To most viewers, there was no clear winner of the first Republican debate — unless you count Donald Trump for the surplus of attention he demanded, or Megyn Kelly for her fierce and unrelenting interrogation of the candidates. In the realm of social media, however, there was a clear victor: Democratic presidential candidate Bernie Sanders.
As the Republican debate proceeded, Bernie tweeted his own commentary. One of his tweets, which became the single most retweeted comment on the debates from that night, read as follows:
“It’s over. Not one word about economic inequality, climate change, Citizens United or student debt. That’s why the Rs are so out of touch.”
This sentiment, that the Republican debate was skirting around the issues most important to voters’ quality of life, was echoed by tens of thousands of individuals on social media throughout the evening — an indication of deep dissatisfaction with national political discourse that many Americans feel today.
Bernie’s honesty has struck a chord among a small (but vocal) cohort of supporters. So has his consistency — Bernie’s platforms are issues that he has pushed throughout his career. Although little of his proposed legislation gets passed in the current Congress, his fervor and integrity have earned him a devoted cult following that has made itself known in recent months. Even as he is brushed off as a fringe unelectable candidate, he manages to garner record-breaking turnouts at his rallies, consisting of huge amounts of young people, suggesting that his views aren’t so outlandish after all.
To a generation only recently of voting age but already saddled with the weight of burgeoning student debt, Bernie’s platforms resonate soundly. The voices of those most impacted by mounting student debt need to be heard, and Senator Sanders seems to be the one listening. Few other candidates are highlighting issues that so immediately affect young people as Bernie’s calls for reduction in the costs of higher education.
Millennials watched the Supreme Court rule on Citizens United, endured the Great Recession at the hands of an unregulated finance industry, witnessed the destructive drought in California, and heard the cries demanding justice for Trayvon Martin, Eric Garner, Sandra Bland, and too many more. Bernie’s firm stances on campaign finances, income inequality, climate change, and racial justice are answers to the questions that young voters have been asking.
Whether Bernie’s independent quest for the Democratic nomination is successful or not, his campaign is important because it forces more honest and critical discourse surrounding crucial issues, while piquing the interest of voters who feel inadequately represented by mainstream candidates. UC Berkeley has an important role to play in this movement.
As the value of a bachelor’s degree has plummeted, its costs have skyrocketed at institutions of higher education across the country. The University of California is a prime example: student fees have tripled here since 2000 alone. The hard-won hiatus in tuition hikes for resident students until 2017 is, unfortunately, merely a temporary solution. However, the 2016 presidential race presents an ideal opportunity for Berkeley students to turn their activism towards long-term solutions to the crisis of public higher education funding. For such long-term solutions, there is no better candidate than Independent Vermont Senator and Democratic Presidential Candidate Bernie Sanders.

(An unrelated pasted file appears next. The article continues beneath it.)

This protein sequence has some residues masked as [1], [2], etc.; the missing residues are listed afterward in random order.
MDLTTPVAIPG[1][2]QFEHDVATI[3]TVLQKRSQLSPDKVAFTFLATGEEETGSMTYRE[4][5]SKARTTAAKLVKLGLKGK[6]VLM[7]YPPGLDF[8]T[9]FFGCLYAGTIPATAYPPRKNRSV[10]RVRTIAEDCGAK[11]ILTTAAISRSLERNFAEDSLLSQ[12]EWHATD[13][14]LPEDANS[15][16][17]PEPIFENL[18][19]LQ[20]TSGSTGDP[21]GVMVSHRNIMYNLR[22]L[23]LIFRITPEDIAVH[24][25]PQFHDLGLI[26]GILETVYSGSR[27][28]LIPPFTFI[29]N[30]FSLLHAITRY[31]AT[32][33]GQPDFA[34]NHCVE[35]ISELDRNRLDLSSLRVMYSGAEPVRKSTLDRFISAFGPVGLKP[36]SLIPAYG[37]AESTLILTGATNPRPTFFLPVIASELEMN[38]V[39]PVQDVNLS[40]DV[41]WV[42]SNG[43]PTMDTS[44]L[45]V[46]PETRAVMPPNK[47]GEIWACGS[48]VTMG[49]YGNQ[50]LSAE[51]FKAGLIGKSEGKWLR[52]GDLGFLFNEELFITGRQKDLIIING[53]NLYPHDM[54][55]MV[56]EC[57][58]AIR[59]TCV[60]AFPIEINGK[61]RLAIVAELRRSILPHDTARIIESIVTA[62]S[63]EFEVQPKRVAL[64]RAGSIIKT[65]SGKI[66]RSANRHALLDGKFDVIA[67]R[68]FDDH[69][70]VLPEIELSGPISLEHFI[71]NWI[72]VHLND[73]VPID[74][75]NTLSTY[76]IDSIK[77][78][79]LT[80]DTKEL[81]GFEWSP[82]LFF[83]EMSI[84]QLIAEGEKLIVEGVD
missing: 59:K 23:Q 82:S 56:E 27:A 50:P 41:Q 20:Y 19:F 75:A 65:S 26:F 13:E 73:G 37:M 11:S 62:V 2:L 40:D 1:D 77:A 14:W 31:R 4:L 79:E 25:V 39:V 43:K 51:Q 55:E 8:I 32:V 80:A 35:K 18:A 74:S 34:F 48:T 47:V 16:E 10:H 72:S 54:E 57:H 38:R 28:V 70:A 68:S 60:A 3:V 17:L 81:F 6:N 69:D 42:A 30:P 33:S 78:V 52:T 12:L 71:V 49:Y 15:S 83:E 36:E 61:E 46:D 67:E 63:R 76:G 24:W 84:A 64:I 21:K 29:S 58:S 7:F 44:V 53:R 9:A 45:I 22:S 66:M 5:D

The greatest threat to our nation’s politics, well-being, and environment is our own political apathy. Despite being the age demographic that arguably has the most vested interest in the long-term future of the country, young people consistently have the lowest voter turnout rates. Many of us have grown up being taught that our votes won’t make a difference and that our views can’t bring about change.
But we can change that mentality. As Bernie said himself, “It is not just about electing Bernie Sanders for President. It is about creating a grassroots political movement in this country.”
Supporting Bernie Sanders in the Democratic Primaries this June means bringing a voice to idealism and voting for policy, not politics. This campaign is just part of a greater movement to get big money out of elections, preserve the environment, fight income inequality, and make education accessible and affordable. Should Sanders lose the primary, the campaign cannot end there. It manifests itself where it began — in local activism and politics, the labor movement, the student movement, and the eternal struggle to make the unheard heard.
This campaign provides a golden opportunity for students to get involved in the issues that most affect them. The success of this campaign and the success of the movement beyond the election hinges on the commitment of students. Individual people, individual donations, and individual voices can make all the difference when they are united. The establishment and the big donors may have the money, but we have the people.
Get informed, get educated, and get out the vote. Together, we just might be able to actually make America great again.
Rigel Robinson and John Paraskevopoulos are co-founders of UC Berkeley Students for Bernie and Paraskevopoulos is a former Daily Cal copy editor.